class StringTest extends java.lang.Object{
0: aload_0
1: invokespecial #1; //Method java/lang/Object.
4: return

public static void main(java.lang.String[]);
0: ldc #2; //String just a string
2: astore_1
3: new #3; //class java/lang/StringBuilder
6: dup
7: invokespecial #4; //Method java/lang/StringBuilder.
10: aload_1
11: invokevirtual #5; //Method java/lang/StringBuilder.append:(Ljava/lang/
14: ldc #6; //String add me too
16: invokevirtual #5; //Method java/lang/StringBuilder.append:(Ljava/lang/String;)
19: invokevirtual #7; //Method java/lang/StringBuilder.toString:()Ljava/lang/String;
22: astore_1
23: getstatic #8; //Field java/lang/System.out:Ljava/io/PrintStream;
26: aload_1
27: invokevirtual #9; //Method java/io/PrintStream.println:(Ljava/lang/String;)V
30: return


Just see line no. 11. Interesting, the plus sign we used for addition is not as innocent as it looks. String itself use StringBuffer(StringBuilder) to add two strings and hence taking much more time than normal append operation done by StringBuffer. Let me give you more evidence, run verbose option and check the time

>> javac -verbose

and check the other one, that is, with StringBuffer one.

You can clearly figure out the time difference and make a try with StringBuilder, time should reduce furthermore.

So, how is my publicity :D

Tuesday, March 20, 2007

Bug Patterns in Java

An attitude of solving the problem when it aroses is always be so called " a lovely" behaviour of Software Engineers and so I. Most of us love this and never bother to read book :) . Anyway with a half-hearted mind, I start reading a book "Bug Patterns in Java". In the first glance name of the book suprised me becasue I never before saw a language book which discuss only about bugs. I liked the title and started the book. Also, as java becomes a mature product, a maturity of something around 11-12 years, resolving any bug of this language is a nightmare's job.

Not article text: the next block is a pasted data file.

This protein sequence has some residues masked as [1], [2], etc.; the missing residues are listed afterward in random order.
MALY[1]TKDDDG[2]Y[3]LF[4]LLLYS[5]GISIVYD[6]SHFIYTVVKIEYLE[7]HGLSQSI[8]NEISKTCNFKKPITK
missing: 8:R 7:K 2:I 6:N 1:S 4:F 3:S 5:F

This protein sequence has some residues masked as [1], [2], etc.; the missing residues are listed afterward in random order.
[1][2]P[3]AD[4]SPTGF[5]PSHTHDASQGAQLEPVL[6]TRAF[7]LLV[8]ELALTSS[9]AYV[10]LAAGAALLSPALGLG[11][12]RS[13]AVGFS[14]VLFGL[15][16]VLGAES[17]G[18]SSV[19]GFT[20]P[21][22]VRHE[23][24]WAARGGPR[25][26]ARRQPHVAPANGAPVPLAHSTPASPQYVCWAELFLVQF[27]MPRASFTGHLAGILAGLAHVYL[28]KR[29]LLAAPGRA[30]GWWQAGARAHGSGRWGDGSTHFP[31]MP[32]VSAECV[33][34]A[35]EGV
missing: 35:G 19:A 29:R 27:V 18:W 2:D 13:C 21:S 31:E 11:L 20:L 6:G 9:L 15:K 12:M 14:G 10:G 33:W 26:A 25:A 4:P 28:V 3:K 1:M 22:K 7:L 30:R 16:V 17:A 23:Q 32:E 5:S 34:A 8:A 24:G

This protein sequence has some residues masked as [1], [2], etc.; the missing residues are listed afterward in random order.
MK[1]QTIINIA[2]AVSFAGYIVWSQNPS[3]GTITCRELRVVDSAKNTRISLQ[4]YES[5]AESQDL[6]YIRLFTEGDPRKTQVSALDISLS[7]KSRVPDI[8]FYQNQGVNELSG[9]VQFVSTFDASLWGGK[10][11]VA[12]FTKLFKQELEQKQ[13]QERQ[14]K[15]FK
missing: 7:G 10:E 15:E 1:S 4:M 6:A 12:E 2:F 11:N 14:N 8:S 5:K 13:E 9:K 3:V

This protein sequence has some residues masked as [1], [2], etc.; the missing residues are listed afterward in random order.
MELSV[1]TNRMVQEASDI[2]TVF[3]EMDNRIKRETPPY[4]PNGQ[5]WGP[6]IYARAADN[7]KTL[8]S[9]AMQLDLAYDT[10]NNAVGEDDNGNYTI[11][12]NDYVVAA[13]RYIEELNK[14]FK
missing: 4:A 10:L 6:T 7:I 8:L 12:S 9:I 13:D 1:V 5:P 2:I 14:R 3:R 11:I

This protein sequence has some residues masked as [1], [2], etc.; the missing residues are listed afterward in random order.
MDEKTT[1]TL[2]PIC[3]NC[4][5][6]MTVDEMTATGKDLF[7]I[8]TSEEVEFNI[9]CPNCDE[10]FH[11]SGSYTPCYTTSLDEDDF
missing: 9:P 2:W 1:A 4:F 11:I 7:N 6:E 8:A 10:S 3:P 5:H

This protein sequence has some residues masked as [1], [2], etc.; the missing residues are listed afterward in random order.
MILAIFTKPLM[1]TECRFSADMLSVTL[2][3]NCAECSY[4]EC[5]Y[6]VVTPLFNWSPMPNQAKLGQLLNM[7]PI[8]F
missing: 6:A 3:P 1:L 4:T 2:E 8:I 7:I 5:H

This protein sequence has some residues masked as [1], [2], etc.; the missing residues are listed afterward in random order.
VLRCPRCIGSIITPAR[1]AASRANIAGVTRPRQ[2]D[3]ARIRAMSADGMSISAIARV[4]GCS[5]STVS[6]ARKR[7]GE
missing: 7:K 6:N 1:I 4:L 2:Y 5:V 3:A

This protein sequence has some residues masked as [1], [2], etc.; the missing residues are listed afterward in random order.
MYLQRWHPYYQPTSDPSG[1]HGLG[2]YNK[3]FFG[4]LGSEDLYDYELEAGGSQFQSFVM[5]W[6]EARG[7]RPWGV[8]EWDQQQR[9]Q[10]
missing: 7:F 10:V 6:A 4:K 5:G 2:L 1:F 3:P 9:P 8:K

Author,Eric Allen started with a very macro level saying every bug falls under a pattern and if not then go ahead and make a pattern for it :). Let me tell you about one of the most common patterns. One pattern call "Rogue tile", the cause of this bug is we do copy paste of code, bug get fixed in the orignal copy and we forget to fix it into the copy paste code. So funny, but yes this is one of the most common errors we used to do.

So far, so good. Hoping for something great out of it :)

Wednesday, March 07, 2007

JDK 1.7 - Whats New ?

I remember the exact date when Mustang got released. Mustang is going great because of it's deadly features like JS support, Annotations and many more.

Moving forward to JDK 1.7-Dolphin which has a expected release in 2008! Whats new ?

I am making a complete presentation on Dolphin and will upload it soon ! Proposals are:

1. SuperJAR's - this is something really cool

2. Co-bundling with other language interpreter like JRuby, Jython.

3. Closures in java - something in one line we can understand local variables for a function - kept alive after the function has returned

4. More enhancement with Java Persistence API

and many more ...

The new JDK comes into a new flavor of open source, so get ready >